Elephant's death in Kerala

An elephant's death and an unsavoury campaign against Kerala

Print edition :

The elephant standing in a stream in Kerala's Palakkad district.

WORLD Environment Day this year was marked by uproar in Kerala over the death of a pregnant wild elephant on May 27 following reports that it had been cruelly ensnared using some fruit filled with explosives, after which there was an attempt by some prominent Bharatiya Janata Party (BJP) leaders and a section in social media to give a communal and political slant to the tragic incident.

The elephant’s death came to light on May 30 after Mohan Krishnan, a Section Forest Officer with the Kerala Forest Department, wrote an emotional note on his Facebook page narrating the animal’s last moments in the Velliyarpuzha, a stream passing through Ambalappara village in the Mannarkad forest division in Palakkad district.

The officer, who was part of a team that tried to save the elephant, described how the animal had stood in the stream for over two days seeking relief from pain, after being injured in an explosion triggered by a bait she had bit into while wandering from the Silent Valley forests in Palakkad in search of food.

The crude explosion caused serious injuries to her jaw, mouth and tongue and she had wandered about writhing in pain, eventually seeking reprieve by staying immersed in the cold waters of the stream before she died on May 27. The elephant was reportedly unable to eat or drink for nearly two weeks and was extremely weak, and her wounds were filled with flies and maggots.

With their natural habitats shrinking fast, wild animals frequently enter farmlands that encroach into forest areas. It is a common practice among local cultivators to use traps to kill wild boars and pigs that raid crops. There are frequent complaints from cultivators about animal attacks on crops, fences and property. Larger animals such as deer and elephants too fall for the bait when they come in search of food.

Following early reports that some persons in a Kerala village had “fed” a wild elephant with pineapple stuffed with explosives, and Union Environment Minister Prakash Javadekar’s statement that the government had taken a “serious note of the killing”, social media went wild with comments, most of them unjustified, about “the way the so-called ‘God’s Own Country’ was treating its animals”.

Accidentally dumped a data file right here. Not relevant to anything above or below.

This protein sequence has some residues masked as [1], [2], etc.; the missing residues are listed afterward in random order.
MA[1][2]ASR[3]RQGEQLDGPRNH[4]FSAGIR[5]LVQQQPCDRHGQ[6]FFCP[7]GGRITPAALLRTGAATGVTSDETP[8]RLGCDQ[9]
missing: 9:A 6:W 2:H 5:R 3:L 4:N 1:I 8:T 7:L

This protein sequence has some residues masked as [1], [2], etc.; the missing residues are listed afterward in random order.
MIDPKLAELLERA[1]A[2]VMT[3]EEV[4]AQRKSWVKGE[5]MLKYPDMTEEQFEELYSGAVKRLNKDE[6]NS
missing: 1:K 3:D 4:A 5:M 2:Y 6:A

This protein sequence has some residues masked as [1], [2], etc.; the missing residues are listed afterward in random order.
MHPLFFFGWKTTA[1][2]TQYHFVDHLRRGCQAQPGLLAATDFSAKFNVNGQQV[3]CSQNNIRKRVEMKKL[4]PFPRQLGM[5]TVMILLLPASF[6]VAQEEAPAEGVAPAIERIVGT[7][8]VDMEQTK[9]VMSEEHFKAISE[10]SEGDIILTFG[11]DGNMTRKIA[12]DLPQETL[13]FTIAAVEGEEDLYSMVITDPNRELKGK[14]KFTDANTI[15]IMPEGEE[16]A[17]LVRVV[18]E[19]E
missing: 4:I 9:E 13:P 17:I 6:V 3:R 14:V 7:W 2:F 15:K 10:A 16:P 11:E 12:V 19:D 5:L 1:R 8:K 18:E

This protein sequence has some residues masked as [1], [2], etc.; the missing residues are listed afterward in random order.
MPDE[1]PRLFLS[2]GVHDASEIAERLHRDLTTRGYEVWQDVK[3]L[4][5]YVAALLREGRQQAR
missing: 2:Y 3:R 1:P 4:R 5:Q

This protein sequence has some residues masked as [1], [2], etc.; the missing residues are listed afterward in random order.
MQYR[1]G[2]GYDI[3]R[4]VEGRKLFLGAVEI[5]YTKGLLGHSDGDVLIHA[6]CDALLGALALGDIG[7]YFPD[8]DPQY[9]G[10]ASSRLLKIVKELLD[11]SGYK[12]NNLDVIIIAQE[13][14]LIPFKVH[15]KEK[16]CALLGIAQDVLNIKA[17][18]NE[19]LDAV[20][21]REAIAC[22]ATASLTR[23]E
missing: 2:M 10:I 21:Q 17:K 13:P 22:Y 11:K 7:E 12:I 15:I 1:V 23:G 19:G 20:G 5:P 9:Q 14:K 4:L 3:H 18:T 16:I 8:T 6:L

In one of her many controversial statements on the incident, seemingly under the mistaken impression that it took place in the Muslim-majority Malappuram district, former Union Minister and BJP leader Maneka Gandhi said in a TV interview: “Malappuram is very famous for incidents like this. It is the most violent district in the whole of India. It is not only the killing of elephants that Malappuram is famous for. It is also, for instance, in their panchayats… they will go and throw poison at random on the roads so that 300-400 birds and dogs died at one time (sic)....They will hit women. There are political conflicts in which they have cut off people’s arms. It is an extremely violent area.”

Describing the State Forest Minister as “one who does nothing” and a chief wildlife warden as “useless”, she also said: “There is one elephant killed every three days in Kerala.”

Her earlier tweet described Malappuram as “an area of intense criminal activity, especially with regard to animals”, and she claimed that “they keep doing it because no action has been taken against a single poacher or wildlife killer”.

Together with her “call for action”, the statements resulted in a divisive hate campaign against the people of Malappuram and Kerala in general.

While describing the death of the elephant as “most painful”, Chief Minister Pinarayi Vijayan said that using the pretext of such an unfortunate incident, a concerted campaign was taking place at the national level against Kerala and Malappuram district in particular.

He said: “But the elephant died not in Malappuram but in Palakkad district. It is a baseless campaign indulged in by some people including certain Central Ministers to denigrate Kerala and Malappuram. This is not the right approach. We cannot accept attempts to question Kerala’s self-respect. We will certainly seek to find ways to reduce man-animal conflicts.  But under the pretext of this incident if someone thinks that they can destroy the acclaim that Kerala is getting for its fight against COVID-19, and spread hatred, I can only say that it will be a futile exercise.”

On Twitter, the Chief Minister assured those who reached out to the government that their concerns would not be in vain. “Justice will prevail. Having said that, we are saddened by the fact some have used this tragedy to unleash a hate campaign. Lies built upon inaccurate descriptions and half-truths were employed to obliterate the truth. Some even tried to import bigotry into the narrative. Wrong priorities,” he said.

On Friday, State Forest Minister K. Raju said that one person (a rubber tapper who set the crude explosive inside a coconut smeared with jaggery) has been arrested in the incident and two others (an estate owner and his son) were “in hiding”.